While there are tense undercurrents with his dad, Brady cherishes the intimate bond with his sister Lily (Lily Jandreau), who expresses herself from her own peculiar, internal world. Kudos to Zhao for casting the real-life brother and sister in the film, they need not be experienced actors to conjure up some genuine, moving scenes.

Much of the film’s effectiveness goes to the inspiring cinematography, exposing quietly Brady’s tormented soul. The opening sequence sets the stage right away with riveting close-ups of a horse and its breathing. As the camera turns from beast to man, we see the extent of the injury Brady sustains as he gets out of bed and follows the routine needed to care for his own body, striving to return to a past life and regain some sense of normalcy.

In other sections of the film, the camera pans the vast landscape of the South Dakotan plains with a tiny figure that is Brady walking or riding through. “The Rider” is visual poetry on a subject that is seldom explored, and cinematographer Joshua James Richards is most effective in transposing Brady’s internal quest lyrically on screen: “A horse’s purpose is to run in the prairies; a cowboy’s is to ride.”

Brady’s good friend Lane Scott (Lane Scott) is a painful reminder of the risks a cowboy takes. Paralyzed and brain damaged after a fall in a rodeo event, Scott now communicates barely by spelling out words one letter at a time signing with his fingers. Poignantly, Zhao depicts Brady’s every visit with Lane in the hospital as an encounter of love and hope without sentimentality.

Zhao is nuanced and eloquent in creating impressionistic scenes. And when horse and man are juxtaposed in such intimacy, the parallel is striking. As Brady puts it, when a horse is badly hurt it has to be put down, that is the humane thing to do; when a cowboy is badly hurt, he has to continue to live, for that is what humans are supposed to do. As we come to the turning point of the film towards the end, the presence of family love and support appear to be the key to moving on.

A rare gem of a film. Watch it with a quiet heart.

~ ~ ~ ~ Ripples

 

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How Many Weeks Till Spring?

Who’s counting?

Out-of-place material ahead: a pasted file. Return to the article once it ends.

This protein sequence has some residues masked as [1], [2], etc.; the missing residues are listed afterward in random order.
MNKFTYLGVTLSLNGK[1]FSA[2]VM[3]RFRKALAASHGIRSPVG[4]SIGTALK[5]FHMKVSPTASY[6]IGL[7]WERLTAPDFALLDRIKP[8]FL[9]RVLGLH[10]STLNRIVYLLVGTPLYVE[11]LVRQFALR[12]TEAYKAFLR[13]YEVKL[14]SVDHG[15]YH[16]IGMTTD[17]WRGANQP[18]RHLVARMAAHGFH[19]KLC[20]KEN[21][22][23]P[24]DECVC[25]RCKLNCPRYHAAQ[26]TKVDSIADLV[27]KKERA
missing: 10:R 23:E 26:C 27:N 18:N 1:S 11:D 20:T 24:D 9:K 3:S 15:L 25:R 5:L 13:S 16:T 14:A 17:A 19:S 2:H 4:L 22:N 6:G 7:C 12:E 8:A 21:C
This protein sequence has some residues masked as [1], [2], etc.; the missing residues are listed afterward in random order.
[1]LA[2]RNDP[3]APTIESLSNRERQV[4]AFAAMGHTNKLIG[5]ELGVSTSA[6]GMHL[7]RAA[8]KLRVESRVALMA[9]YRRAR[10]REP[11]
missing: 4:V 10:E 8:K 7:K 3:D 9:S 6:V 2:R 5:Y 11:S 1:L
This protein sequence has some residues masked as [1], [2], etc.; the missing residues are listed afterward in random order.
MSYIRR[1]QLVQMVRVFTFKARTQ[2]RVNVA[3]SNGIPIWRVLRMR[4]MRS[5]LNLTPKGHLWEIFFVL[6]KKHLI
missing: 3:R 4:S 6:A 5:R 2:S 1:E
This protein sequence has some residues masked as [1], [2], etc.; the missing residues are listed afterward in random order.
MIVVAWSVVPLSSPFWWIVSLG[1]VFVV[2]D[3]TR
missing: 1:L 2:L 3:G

We’re having fun and really, enjoying ourselves.

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Indeed, considering the flooding problems some of you face south of the 49th, I’ve come to appreciate our snow, and the never-ending winter.

Here, makes me think of a Bruegel painting of winter scene, except replace the people with ducks and geese:

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Until then, we persevere.

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Reading the Season: A Wrinkle in Time by Madeleine L’Engle

For the tenth year, I’m sharing a Christmas read here at the Pond. For the first time, it’s a book written for young readers but is ever so relevant for us grown-ups. Herein lies the ingenuity of writer Madeleine L’Engle. Time to dig out that copy that you might have read when you were a youngster. If you haven’t read it, now’s a good time.

 

A Wrinkle in Time

 

Newbery Medal winner A Wrinkle in Time is the first book in the Time Quintet series of fantasy YA fiction about the Murray family, scientist parents and four children Meg, twins Dennys and Sandy, five year-old genius Charles Wallace, and that special friend of Meg’s, Calvin O’Keefe. The deceptively simple odyssey in time and space is packed with wonder and wisdom.

The book not only exudes insights but shows L’Engle’s remarkable foresights. Take this for an example, dematerializing and materializing  for easy transport. Published in 1962, the book came out four years before Scotty beamed Kirk up using the same method in the first season of Star Trek.

Or this fancy idea, ‘tesseracting’, that is, travelling through space and time via a wrinkle in time. The shortest distance between two points is not a straight line, but through a wrinkle when two points are folded. That’s fifty years before Christopher Nolan sends Matthew McConaughey interstellar travelling.

All concepts held in a simple plot. Meg, Charles Wallace, together with friend Calvin, go on an interstellar quest to look for Meg and Charles’ physicist father who had gone missing for almost a year while doing some classified scientific work for the government. This little, unequipped search party is initiated and aided by three celestial beings: Mrs. Whatsit, who’s much wiser than she appears, Mrs. Which, who doesn’t bother materializing but remains as a shimmering beam, and Mrs. Who, who speaks in quotes.

The more a man knows, the less he talks.